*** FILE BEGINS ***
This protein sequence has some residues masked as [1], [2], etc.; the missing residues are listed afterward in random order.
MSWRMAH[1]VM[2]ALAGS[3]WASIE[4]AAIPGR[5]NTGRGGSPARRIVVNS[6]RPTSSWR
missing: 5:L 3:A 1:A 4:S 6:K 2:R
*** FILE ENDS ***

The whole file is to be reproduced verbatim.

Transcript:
This protein sequence has some residues masked as [1], [2], etc.; the missing residues are listed afterward in random order.
MSWRMAH[1]VM[2]ALAGS[3]WASIE[4]AAIPGR[5]NTGRGGSPARRIVVNS[6]RPTSSWR
missing: 5:L 3:A 1:A 4:S 6:K 2:R